Cowper logo


By Richard Cowper

EVEN before the tragedy Doug Scott's box had, like its owner, acquired a reputation among the hardy but diminutive inhabitants of Baltistan in the Pakistani Himalaya. A large, beautifully-made wooden trunk bound with metal straps, it stood out in Victorian splendour against the multitude of dirty brown kitbags and plastic drums that are the standard among expeditions to the region.  

At the beginning of June word of the famous British mountaineer's arrival had spread like wildfire along the precipitous dusty brown tracks of the Karakoram. Many of Baltistan's 2,500 or so porters had met Scott before on one of his seven previous expeditions but this was the first time they had seen him travelling with his own personal box.  

On the gruelling six day walk-in to Latok 1 base camp at 15,000 feet on the Choktoi glacier porters from Hushe and Kapulo vied to carry the expedition leader's personal effects. It was not so much that the box contained enormous riches, which it did; nor that it was easier to carry than the party's kitbags, which it most certainly was not; it was more a question of status for here was a container worthy of a man for whom the fiercely independent Baltis had considerable respect and admiration. In 1977 eight of them had carried Scott to the safety of an army helicopter after a fearsome eight-day ordeal on the Oga when he battled for his life in a storm with two broken legs. Named affectionately the 'Dustcart's box' (simply the Balti way of pronouncing Doug Scott) at the end of each day's march it would be placed carefully outside his spacious 'Himalayan Hotel' tent. From it would be pulled, as if from a magic hat, seemingly never-ending supplies of herbal sweets and remedies, chocolate bars, cameras and medicine.  

The following morning the lid of the box would be closed and the whole contraption tied on to a porter's back. The journey to base camp took Scott's party, 60 porters, his box and five climbers under towering moraines of unconsolidated mud soaring hundreds of feet into the air, over precarious snow and ice bridges spanning hidden crevasses and across icy streams and rivers in full spate.  

But for the porters, whose livelihood involves clambering over ground the non-climbing mortal would consider impossibly dangerous, the most fearful part of the trip was a night spent on the flat in an oasis of green known as 'The Place Where Qurban Died.' There, buried under a great block lies the body of Qurban, a young porter from the village of Askole who died of hypothermia about a decade ago. It is said that his wife was so overcome that she killed herself and her only child.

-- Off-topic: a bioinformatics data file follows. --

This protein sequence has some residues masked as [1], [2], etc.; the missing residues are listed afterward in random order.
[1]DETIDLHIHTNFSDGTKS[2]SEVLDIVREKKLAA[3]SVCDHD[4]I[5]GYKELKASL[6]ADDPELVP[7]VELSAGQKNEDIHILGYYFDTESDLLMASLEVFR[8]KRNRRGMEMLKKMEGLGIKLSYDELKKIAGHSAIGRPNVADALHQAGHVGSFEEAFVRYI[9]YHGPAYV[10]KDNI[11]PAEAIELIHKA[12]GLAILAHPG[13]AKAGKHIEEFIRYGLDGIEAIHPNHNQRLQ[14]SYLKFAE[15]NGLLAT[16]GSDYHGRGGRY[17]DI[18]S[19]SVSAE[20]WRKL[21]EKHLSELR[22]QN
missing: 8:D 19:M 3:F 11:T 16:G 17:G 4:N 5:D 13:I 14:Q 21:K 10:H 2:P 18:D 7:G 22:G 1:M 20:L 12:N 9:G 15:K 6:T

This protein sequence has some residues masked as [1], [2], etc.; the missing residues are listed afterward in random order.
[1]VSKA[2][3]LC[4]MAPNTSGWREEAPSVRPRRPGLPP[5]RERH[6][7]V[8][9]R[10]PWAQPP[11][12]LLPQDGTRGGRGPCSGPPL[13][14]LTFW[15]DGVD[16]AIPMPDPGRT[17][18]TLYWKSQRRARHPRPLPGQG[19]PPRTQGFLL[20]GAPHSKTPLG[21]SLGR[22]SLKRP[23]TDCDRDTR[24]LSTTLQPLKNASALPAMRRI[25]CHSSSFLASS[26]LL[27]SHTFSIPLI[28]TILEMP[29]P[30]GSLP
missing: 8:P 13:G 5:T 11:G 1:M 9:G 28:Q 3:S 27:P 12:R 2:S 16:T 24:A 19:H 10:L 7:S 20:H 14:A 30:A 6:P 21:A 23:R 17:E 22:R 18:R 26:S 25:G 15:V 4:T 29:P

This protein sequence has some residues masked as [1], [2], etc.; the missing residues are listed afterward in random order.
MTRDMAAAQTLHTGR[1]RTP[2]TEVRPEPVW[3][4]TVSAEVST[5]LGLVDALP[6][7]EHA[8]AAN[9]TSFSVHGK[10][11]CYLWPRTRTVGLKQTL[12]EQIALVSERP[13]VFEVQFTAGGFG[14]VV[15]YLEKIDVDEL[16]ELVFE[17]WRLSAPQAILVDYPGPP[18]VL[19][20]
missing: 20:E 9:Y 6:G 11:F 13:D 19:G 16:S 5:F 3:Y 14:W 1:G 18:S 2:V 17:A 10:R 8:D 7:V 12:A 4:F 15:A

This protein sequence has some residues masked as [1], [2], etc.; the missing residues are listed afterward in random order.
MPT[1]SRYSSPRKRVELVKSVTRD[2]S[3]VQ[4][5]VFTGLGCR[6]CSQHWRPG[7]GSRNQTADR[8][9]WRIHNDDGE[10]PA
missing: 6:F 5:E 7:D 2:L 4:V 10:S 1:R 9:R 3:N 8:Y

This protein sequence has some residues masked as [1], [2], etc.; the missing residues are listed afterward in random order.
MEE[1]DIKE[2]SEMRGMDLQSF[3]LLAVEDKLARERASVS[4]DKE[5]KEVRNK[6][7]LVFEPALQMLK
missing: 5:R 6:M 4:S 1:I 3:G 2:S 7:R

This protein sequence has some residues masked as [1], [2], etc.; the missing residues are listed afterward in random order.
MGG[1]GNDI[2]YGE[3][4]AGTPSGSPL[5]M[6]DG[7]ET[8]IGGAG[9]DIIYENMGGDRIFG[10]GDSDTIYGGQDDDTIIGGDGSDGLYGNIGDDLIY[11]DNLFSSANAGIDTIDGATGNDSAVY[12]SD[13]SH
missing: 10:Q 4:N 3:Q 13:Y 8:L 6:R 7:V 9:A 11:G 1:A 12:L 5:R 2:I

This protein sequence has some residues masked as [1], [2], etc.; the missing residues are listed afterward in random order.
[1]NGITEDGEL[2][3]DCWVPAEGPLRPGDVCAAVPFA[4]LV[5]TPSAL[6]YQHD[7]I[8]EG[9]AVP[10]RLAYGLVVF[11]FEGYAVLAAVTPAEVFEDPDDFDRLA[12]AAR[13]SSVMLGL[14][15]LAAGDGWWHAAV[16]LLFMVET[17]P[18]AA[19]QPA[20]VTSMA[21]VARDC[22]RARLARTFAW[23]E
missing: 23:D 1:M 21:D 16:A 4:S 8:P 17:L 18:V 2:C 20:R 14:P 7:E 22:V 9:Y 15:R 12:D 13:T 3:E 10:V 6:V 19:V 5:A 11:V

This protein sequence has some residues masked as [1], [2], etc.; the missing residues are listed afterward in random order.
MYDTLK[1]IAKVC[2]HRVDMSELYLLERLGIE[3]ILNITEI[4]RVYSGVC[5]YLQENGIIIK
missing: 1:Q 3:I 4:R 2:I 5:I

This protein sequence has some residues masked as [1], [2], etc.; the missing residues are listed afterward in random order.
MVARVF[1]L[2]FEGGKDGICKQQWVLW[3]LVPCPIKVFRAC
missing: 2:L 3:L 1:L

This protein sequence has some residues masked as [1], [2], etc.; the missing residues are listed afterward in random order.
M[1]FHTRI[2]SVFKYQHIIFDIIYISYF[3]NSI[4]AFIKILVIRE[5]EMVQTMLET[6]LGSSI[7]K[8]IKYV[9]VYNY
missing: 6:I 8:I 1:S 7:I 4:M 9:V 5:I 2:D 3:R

Either because it reminds them of the dangers of their job, for which they are paid about Pounds 5 a day, or because of a fear of Qurban's ghost, most porters will try hard to avoid spending the night there.  

It was four weeks later on a return journey less than a day's walk from Qurban that we looked down the 200 ft cliff into the raging Braldu River to see Scott's box swirling gracefully by.  

First, disbelief. Then fury, as we remembered that all the expeditions cash reserves plus Pounds 6,000 of camera equipment were about to disappear forever. Finally, despair as we realised that tied to the box, but hidden by a raging brown mass of glacier water, was Sher Mohammed son of Abdul Rachman, a porter from Shigar whose face none of us could remember as he had been hired just two hours before at Jola Bridge.  

We searched in vain for the body over the following days but as we did so the legend of Dustcart's Box and the 'unimaginable' riches it contained grew out of all proportion. Scores scanned the river bank in vain for a sight of it. No-one asked after the dead porter.  

In Skardu the charming highly placed official helping us to deal with the affair said the porter's pretty young wife would use the insurance to find a new husband before the summer was out.  

Richard Cowper is a member of the British Latok expedition which is sponsored by Inspectorate OIS, part of the Brompton Group of Companies.

July 14 1990